a. Pseudonym Theory
Randell argues that Judge failed to offer admissible evidence that Randell authored or posted the reviews, but merely alleged, on information and belief, that she was using Glassman as a pseudonym. Randell urges this was insufficient, because in opposing an anti-SLAPP motion to strike, "[t]he plaintiff may not rely on the allegations in the complaint or assertions in a declaration based on information and belief." (Wong, supra, 189 Cal.App.4th at p. 1368.) In addition, Randell points out, she submitted admissible evidence that she and Glassman were not the same person.
Contrary to Randell's argument, the record contains evidence from which a trier of fact could reasonably conclude that Randell authored the reviews using Glassman's name as a pseudonym. In his opposition to the motion to strike, Judge argued that emails ascribed to Glassman emanated from Randell's IP address and contained a fax number that was Randell's telephone number; in addition, Judge asserted that AOL.com allows subscribers up to 10 email accounts, which can bear any name the account owner desires, such that Randell could have created an email account using Glassman's name. The emails, attached to Judge's verified complaint and authenticated under penalty of perjury, confirmed that Randell's and Glassman's email addresses were both on AOL.com. And although Judge did not provide admissible evidence that the Glassman emails came from Randell's IP address and referred to her fax number, Randell did: in her declaration, she acknowledged that at least one email purportedly from Glassman to Judge emanated from Randell's IP address, and the fax number was indeed hers. While Randell provides an explanation for these facts, one reasonable explanation is that Randell wrote the emails using Glassman's [*16] name, thus suggesting a practice of using Glassman's name as a pseudonym.
Indeed, the language of the emails ostensibly authored by Glassman was similar to the language of writings attributed to Randell. For example, an email purportedly from Glassman to Judge on October 24, 2012, included the phrase, "Trust me on this one." The "Declaration of Lori Randell" submitted in support of her consumer complaint to the district attorney in November 2012 included the phrase, "Trust me on that one." The substance of the Glassman and Randell writings was similar as well. One reasonable explanation is that Randell authored both.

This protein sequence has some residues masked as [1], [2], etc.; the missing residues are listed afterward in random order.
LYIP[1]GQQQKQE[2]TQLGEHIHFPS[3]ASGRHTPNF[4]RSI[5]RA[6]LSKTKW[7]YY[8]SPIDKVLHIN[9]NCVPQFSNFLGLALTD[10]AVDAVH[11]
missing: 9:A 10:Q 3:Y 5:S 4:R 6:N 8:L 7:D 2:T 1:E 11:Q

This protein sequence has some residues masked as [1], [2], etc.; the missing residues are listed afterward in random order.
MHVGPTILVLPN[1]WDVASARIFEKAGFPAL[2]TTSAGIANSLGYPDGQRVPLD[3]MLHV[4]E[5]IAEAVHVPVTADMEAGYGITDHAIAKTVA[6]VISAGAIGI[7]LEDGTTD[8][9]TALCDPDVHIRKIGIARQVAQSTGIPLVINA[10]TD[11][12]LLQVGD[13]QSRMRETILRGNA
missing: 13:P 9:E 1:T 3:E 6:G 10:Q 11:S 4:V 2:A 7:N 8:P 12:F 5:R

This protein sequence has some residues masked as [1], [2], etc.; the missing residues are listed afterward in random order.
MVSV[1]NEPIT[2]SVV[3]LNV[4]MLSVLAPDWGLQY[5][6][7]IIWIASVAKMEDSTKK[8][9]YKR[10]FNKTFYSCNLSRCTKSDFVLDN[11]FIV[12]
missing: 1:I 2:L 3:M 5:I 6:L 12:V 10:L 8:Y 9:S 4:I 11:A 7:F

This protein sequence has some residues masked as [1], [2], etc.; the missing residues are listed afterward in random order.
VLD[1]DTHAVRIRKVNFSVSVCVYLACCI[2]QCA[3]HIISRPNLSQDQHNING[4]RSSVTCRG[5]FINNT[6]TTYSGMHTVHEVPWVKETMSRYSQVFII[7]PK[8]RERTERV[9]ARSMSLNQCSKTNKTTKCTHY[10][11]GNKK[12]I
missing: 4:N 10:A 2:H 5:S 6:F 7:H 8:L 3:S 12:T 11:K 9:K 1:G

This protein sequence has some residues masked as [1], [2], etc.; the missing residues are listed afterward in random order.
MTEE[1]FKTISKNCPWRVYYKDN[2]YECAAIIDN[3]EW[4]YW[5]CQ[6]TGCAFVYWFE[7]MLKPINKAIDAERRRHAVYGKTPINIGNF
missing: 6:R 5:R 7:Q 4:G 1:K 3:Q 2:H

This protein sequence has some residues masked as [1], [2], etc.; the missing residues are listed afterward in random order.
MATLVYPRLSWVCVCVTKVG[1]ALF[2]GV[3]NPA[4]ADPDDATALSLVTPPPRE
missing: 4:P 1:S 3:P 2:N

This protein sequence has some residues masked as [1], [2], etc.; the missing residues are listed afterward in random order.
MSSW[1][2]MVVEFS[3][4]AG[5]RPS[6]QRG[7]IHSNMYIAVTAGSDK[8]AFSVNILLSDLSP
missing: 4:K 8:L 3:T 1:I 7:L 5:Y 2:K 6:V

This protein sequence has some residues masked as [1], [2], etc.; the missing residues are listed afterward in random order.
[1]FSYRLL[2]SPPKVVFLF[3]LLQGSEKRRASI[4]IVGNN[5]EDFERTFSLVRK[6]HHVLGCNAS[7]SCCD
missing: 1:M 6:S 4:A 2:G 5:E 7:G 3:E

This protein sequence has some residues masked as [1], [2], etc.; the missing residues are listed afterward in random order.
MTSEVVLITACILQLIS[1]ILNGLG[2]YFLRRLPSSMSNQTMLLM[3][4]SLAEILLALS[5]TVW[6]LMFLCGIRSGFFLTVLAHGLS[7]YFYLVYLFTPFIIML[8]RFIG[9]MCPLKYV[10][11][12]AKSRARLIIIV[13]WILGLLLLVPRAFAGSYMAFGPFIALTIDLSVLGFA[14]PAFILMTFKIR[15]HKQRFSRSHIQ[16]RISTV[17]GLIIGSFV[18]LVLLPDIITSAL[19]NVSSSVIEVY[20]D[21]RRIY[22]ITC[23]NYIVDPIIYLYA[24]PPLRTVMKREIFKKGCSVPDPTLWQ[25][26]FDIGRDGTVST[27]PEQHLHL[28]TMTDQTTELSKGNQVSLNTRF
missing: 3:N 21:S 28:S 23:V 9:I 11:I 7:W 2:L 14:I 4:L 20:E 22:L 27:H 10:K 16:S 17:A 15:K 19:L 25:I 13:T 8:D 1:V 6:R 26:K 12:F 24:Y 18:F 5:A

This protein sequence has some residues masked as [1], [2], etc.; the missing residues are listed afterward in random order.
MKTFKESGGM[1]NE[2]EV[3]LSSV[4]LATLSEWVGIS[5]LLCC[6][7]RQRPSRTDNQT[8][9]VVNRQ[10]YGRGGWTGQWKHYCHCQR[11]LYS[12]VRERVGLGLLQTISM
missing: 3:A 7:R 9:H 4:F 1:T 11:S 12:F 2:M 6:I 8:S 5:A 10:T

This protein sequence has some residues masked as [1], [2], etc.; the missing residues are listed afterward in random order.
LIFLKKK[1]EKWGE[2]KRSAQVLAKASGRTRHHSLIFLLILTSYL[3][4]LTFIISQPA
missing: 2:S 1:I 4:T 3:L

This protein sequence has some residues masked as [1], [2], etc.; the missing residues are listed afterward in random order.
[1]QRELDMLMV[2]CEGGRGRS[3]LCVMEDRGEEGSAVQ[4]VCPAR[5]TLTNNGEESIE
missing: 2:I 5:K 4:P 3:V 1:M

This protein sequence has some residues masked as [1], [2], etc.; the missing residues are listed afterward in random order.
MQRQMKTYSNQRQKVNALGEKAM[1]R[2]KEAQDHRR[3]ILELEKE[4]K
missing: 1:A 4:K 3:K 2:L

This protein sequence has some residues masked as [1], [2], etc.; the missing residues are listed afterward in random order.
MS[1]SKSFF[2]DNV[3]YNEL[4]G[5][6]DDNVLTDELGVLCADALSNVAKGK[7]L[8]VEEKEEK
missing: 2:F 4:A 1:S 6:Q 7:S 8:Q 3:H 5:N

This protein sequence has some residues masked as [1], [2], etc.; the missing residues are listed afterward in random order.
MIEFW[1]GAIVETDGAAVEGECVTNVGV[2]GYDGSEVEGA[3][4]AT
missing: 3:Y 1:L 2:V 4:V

Turning to the allegedly defamatory reviews themselves, the reviews bore Glassman's name and, on multiple occasions, Glassman's email address on AOL.com. The content of the reviews was similar to the content of Randell's writings. Although by no means dispositive, the evidence is susceptible to the interpretation that Randell not only used Glassman's name to write emails, she used his name to write the allegedly defamatory reviews too.
Randell refers us to her two declarations averring she is not "one and the same person" as Glassman, Glassman is actually a longtime acquaintance [*17] who assisted her with her patio project, and she did not fabricate Glassman in order to defame Judge. She also points to the declarations from other individuals who asserted that Glassman is a real person, as well as the prelitigation communications she purportedly received from Glassman on Facebook. Randell argues that the "inescapable inference" is that Glassman acted independently in writing the reviews. Not so.
In the first place, Judge debates the veracity of the declarations and the Facebook pages. But even accepting Randell's contention that the evidence showed Glassman and Randell are not the same person, it does not show dispositively who actually wrote the reviews, let alone whether Randell participated in their preparation, review, and publication. In short, a finding that Randell and Glassman are not the same person would not necessarily prove that Randell did not author the reviews using Glassman's name. And while Randell averred that she was not aware of and did not participate in or authorize Glassman's posting of the reviews, her assertions merely create a dispute in the evidence.